The best way to make sure you stay true to your values is to ensure your actions are aligned with your mission and vision. As long as you focus on the goals that contribute to your mission, your actions will fall in line. Your actions will lead the money bag in the direction you are going. 

Let's go into more ideas next week.

Monday, August 27, 2018

Keep More Money Month - Chapter 4

Since we talked about tax deductions last week, we will finish off the month with a few more words about the way you can save money on your taxes. There are many things that people think they can deduct but that in fact not deductible. The one thing that comes to mind is the expense for clothes. I have talked to many women who think that the expense for business clothes is tax deductible.

Much as we can justify paying for business suits and using those suits to make a great impression, the expense is not a business tax deduction. Since the business outfits can be worn outside of business meetings, these expenses are not exclusively for business purposes, and therefore the price of the business clothes is not deductible. The only clothes that you can deduct are those that have a logo. If you wear apparel with your company logo you can take a deduction for the price. Besides, when you wear this outside of business meetings, you will be advertising your business all the time.

The opportunity to share your business with everyone you meet is also an advantage when it comes to tax deductions. You may not want to spend a lot or money on personalized apparel in the beginning, however it could be something to consider in the long run. This is one more reason to create a logo that you like and that represents you and your brand well. Of course, nothing is set in stone - there is always an opportunity to do better once we know better. And the same applies to your branding.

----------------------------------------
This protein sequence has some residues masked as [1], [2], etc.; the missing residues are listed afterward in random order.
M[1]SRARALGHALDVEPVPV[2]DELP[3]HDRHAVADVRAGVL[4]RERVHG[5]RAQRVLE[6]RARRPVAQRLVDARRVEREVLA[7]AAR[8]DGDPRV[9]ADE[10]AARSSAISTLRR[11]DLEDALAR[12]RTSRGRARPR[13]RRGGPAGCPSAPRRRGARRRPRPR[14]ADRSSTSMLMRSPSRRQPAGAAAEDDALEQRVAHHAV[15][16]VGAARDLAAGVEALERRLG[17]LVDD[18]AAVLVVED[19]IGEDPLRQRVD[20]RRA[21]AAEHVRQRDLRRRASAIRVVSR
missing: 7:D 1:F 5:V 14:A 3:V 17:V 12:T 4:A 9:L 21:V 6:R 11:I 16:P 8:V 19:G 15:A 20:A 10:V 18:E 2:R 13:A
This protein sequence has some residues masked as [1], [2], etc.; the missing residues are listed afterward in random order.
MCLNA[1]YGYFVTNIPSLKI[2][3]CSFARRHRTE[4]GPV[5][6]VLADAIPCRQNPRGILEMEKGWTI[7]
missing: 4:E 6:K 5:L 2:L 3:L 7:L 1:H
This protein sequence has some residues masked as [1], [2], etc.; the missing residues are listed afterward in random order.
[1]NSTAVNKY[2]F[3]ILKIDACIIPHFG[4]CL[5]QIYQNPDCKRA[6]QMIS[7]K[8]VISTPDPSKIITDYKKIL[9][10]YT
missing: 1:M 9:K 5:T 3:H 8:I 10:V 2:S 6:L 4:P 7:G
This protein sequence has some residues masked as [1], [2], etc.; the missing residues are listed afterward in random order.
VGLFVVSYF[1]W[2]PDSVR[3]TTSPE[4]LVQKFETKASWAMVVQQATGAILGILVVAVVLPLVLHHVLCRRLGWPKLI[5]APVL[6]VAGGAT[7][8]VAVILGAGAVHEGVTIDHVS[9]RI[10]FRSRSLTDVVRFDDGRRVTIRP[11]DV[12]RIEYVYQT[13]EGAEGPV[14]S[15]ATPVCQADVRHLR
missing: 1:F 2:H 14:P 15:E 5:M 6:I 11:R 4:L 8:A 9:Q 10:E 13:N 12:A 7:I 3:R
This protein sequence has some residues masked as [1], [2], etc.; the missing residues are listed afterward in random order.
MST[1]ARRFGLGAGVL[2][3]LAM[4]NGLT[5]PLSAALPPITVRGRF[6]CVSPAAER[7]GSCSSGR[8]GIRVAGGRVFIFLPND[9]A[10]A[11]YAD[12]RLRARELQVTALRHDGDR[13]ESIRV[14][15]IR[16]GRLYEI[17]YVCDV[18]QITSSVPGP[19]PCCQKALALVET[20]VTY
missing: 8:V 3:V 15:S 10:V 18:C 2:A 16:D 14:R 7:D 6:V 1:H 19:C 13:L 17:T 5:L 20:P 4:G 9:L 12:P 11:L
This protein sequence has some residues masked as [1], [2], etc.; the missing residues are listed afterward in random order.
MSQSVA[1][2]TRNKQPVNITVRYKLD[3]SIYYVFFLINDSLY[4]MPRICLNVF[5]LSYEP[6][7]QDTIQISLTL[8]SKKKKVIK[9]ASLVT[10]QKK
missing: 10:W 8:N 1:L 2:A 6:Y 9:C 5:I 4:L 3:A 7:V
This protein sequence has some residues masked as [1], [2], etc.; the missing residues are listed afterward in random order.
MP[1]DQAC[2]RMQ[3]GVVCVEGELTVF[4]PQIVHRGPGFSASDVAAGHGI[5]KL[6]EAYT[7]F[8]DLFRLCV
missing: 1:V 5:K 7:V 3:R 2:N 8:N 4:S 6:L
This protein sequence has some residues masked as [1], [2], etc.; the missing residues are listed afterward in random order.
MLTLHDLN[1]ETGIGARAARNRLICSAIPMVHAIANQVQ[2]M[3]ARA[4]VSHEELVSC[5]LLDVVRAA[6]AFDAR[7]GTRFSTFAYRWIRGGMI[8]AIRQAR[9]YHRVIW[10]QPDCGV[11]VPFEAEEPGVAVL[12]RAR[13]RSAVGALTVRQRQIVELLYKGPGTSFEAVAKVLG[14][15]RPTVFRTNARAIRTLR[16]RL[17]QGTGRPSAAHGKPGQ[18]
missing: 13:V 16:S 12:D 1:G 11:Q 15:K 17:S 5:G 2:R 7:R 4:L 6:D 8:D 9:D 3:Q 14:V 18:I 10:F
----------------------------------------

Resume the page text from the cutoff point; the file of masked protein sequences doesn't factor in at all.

One tax deduction that a lot of people miss out on is the expense they incur with their car. Most women in business that I have talked to take the deduction, they are aware of the fact that the auto expenses are tax deductible, however, they don't keep good records of the mileage driven for business and therefore the tax deduction is many times a guesstimate. The biggest issue is that without good records, the IRS can decide that the deduction is invalid in case of an audit. The second issue is the possibility of the deduction taken being smaller than the correct amount; in this case the women business owner end up paying more taxes than required.

There are a lot of apps now available for mileage tracking. The most common ones are TripLog and MileIQ. Some of the business programs used for accounting and reports can also be used for mileage tracking - the one that I know of is TaxBot. If there are others, I would love my readers to post their favorites in the comments. I would like to know what others use, and what programs can do, so that I can check them out, and also improve my tracking for business expenses and deductions. 

Monday, August 20, 2018

Keep More Money Month - Chapter 3